Artwork. Childish Behavior by Ole Tersløse Jensen at Viborg, Denmark By : Yareah Magazine
Artwork. Childish Behavior by Ole Tersløse Jensen at Viborg, Denmark.
From February 1 to March 1 2014. NBeX project – NB Gallery.
Angry Child by Ole Tersløse Jensen
At first, “Childish Behavior” sounds very condescending. The child must learn to “behave” – to act with consideration and responsibility in social settings, so its spontaneity does no “harm anyone”.
In Ole Tersløse’s series of images “Childish Behavior” the harm has befallen the children themselves. The series is made up of five large lambdaprints (160 x 103 cm) and shows children that have been stuffed into readily available pots. In some images the heads stick out, in others hands or feet. All the images are constructed in 3D computer programs without any use of photographic material.
“Childish Behavior” has a clear reference to the Swedish artist Nathalia Edenmont, who shows body parts of mutilated cats in similar arrangements.
Ball by Ole Tersløse Jensen
Edenmont, however, is a traditional photographer who takes photos of a part of reality. She is dependent on the real and is therefore also ethically limited since there are limits to what she can get away with. It is just acceptable because the cat’s families don’t have the option of seeking legal assistance, but it would never have been possible with children!
Ole Tersløse’s children are not real children, but computer simulacra. There are no mothers or fathers who lose their offspring because of Ole’s artistic work; because everything he creates is constructed in a digital parallel world.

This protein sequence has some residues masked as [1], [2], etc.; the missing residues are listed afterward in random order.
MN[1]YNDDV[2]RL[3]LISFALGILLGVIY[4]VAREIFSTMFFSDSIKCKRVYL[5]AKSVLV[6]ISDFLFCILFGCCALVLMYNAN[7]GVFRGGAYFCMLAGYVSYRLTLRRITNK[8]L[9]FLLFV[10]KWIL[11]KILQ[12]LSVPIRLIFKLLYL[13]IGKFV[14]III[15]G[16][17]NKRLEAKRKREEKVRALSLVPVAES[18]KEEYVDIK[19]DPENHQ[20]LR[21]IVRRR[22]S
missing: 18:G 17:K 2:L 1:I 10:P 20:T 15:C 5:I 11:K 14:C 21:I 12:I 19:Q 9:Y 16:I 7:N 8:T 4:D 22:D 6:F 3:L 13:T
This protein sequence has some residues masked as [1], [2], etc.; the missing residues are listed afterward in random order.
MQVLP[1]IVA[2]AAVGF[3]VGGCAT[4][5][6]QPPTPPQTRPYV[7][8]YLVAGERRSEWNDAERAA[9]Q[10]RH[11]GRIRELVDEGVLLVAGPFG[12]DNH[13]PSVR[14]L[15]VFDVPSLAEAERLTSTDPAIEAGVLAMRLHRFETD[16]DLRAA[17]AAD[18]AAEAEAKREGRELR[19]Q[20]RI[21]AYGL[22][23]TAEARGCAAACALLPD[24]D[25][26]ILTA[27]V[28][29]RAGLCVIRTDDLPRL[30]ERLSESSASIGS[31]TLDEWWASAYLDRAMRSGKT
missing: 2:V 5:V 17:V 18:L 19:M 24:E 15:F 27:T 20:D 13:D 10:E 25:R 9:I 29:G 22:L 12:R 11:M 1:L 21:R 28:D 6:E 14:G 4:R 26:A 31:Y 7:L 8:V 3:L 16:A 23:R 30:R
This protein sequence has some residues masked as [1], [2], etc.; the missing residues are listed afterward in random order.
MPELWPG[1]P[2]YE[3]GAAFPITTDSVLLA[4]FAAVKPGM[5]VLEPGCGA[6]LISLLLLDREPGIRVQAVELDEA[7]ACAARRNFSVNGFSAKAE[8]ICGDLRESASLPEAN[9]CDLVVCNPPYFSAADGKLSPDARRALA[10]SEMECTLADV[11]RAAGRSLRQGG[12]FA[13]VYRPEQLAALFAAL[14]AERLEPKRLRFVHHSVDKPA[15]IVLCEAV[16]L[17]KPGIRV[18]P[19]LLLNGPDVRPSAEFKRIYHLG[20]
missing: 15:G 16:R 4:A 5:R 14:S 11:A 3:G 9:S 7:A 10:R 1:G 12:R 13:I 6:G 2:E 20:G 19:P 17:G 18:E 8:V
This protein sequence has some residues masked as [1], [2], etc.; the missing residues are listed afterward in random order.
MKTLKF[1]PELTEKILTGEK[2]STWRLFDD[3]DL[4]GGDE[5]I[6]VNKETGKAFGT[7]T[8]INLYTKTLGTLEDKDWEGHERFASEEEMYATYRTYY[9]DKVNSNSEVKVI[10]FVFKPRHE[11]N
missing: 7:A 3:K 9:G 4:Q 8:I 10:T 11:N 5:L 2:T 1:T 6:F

Even though “Childish Behavior” at first seems like some form of a baroque artistic fantasy, it is not without some serious comments to the reality we all know and share.
Anyone can see it is amoral and childish (rather than innocently childish) to “cut a child” so he or she fits into a vase. But to “cut our children” in a metaphorical sense, so they become the fancy things we like to boast about to neighbors, family or friends is something we constantly do.
The child is never free. It is dependent on the support of the grown-ups and must therefore accept the limiting rules of the grown up’s game. We have all tried to be a child in a vase we found to be too small for us.
Meditating child by Ole Tersløse Jensen
Viewed in that light, the “Childish Behavior” series is not just an amusing experiment. However grotesque the still-life’s are, and however beautifully idealized the children’s faces appear, the series is a testimony to the fact that computer-simulations rarely lose reference to the real. The simulations rather create a “slanted” view of the world we know, so that relationships we thought we knew in and out become depicted in a new light and in a new way.
Top by Ole Tersløse Jensen